I’m okay with games moving away from the pedantry of, for example, arguments about whether a katana should do the same damage as a broadsword. This kind of nonsense has plagued games for too long. Even good ol’ Call of Cthulhu has had rulebooks and supplements that detail all manner of firearms available to the investigator – players can purchase them, practice with them, take them along on an investigation, use them and then realise in horror that they do nothing to The Shapeless Form From Beyond The Stars in front of them. It’s basically a big detailed table of ‘What Do You Want Them To Find On Your Corpse?’.

So when Monte Cook appears in the short video “How to play Numenera” and tells me the game is all about story-telling and that he doesn’t want rules to get in the way, I’m skeptical until I actually see whether the rules he does have look like fun to play. Even though Monte Cook clearly knows what the fuck he is talking about. So, here’s a run down of the basic mechanics of Numenera and you can decide if they seem like fun to you or not.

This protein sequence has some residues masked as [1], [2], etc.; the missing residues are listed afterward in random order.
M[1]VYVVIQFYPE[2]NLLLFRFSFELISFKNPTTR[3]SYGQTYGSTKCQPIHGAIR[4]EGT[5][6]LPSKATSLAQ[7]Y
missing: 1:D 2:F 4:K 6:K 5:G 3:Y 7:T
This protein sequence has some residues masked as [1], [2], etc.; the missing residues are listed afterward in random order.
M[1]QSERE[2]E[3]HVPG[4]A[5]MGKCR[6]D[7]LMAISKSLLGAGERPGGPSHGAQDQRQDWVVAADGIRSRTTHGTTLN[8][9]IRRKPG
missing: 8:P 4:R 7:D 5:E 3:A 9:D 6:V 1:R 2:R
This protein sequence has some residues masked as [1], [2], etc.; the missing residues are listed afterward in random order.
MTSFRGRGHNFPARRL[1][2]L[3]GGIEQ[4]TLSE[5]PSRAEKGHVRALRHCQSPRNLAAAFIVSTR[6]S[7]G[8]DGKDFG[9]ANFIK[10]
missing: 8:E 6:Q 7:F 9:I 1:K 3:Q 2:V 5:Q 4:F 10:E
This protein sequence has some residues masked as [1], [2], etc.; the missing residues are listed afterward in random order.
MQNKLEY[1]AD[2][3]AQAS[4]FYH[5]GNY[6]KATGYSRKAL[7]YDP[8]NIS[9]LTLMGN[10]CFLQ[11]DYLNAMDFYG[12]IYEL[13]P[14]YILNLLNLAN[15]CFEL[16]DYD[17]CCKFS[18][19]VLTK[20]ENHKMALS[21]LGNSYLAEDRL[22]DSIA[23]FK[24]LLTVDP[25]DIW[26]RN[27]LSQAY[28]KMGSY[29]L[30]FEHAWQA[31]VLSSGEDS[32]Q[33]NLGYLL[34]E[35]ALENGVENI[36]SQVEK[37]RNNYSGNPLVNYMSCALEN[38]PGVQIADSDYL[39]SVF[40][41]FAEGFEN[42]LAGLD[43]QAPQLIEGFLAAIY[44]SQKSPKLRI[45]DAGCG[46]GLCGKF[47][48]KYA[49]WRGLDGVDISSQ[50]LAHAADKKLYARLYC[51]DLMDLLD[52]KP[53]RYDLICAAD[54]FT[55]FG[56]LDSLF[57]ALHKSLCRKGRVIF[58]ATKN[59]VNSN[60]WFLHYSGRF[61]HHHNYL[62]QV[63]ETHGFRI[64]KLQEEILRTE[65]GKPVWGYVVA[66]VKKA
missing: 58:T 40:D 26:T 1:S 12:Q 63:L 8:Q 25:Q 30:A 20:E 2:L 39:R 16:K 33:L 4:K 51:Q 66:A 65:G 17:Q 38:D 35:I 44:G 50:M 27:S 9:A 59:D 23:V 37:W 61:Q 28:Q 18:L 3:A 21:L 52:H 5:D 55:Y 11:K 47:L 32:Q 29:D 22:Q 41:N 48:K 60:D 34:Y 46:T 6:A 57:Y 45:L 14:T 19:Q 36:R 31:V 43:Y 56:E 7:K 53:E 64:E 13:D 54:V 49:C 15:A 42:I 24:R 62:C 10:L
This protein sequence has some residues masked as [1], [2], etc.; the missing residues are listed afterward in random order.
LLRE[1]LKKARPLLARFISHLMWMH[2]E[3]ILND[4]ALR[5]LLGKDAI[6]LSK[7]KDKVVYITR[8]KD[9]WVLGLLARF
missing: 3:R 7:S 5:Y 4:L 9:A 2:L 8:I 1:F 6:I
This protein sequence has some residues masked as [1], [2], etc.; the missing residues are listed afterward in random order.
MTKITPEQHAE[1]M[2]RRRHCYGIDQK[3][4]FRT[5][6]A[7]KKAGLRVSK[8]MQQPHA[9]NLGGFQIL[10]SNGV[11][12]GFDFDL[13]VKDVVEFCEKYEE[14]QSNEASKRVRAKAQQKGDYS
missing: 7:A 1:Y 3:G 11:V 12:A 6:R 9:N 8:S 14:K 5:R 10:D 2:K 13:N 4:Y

• The core of the mechanics is the d20 roll. The charming and debonair GM tells the player what their target number is for a difficulty roll, the player rolls it. Lower than the difficulty, they fail; higher, they succeed.

Well, that’s it, thanks for reading everyone!

No, but really, that is the core – almost everything else revolves around affecting that roll. And there are a bunch of different things that do that.

But how does the GM come up with that number? Well, a lot of times it’s dictated by the level of the opponent. For example a Margr is a second level creature. It’s a violent goat-headed savage – It’s a beastman. Like a GW Fantasy beastman. That’s amazing news for me, because I have a ton of those minis. Since it is a 2nd level opponent, the suave and generous GM multiplies its level by 3 to reckon the difficulty of just about everything. You have to roll a 6 or higher on a d20 to hit the Margr in combat. The Margr has 6 hit points. You have to roll 6 to sneak past it. 6 to avoid its attacks. 6 to beat it at Chess, probably. 6 to Intimidate it.

Beastmen were always my favourite bad guys.

There are variations, of course. Each creature/monster/villain/whatever is going to have it’s own strong suits. Margr, to continue the example, resist being deceived as a level higher and are good at climbing and jumping. Some creatures are incredibly specialized. But in general, the level of opponent determines the difficulty of the roll.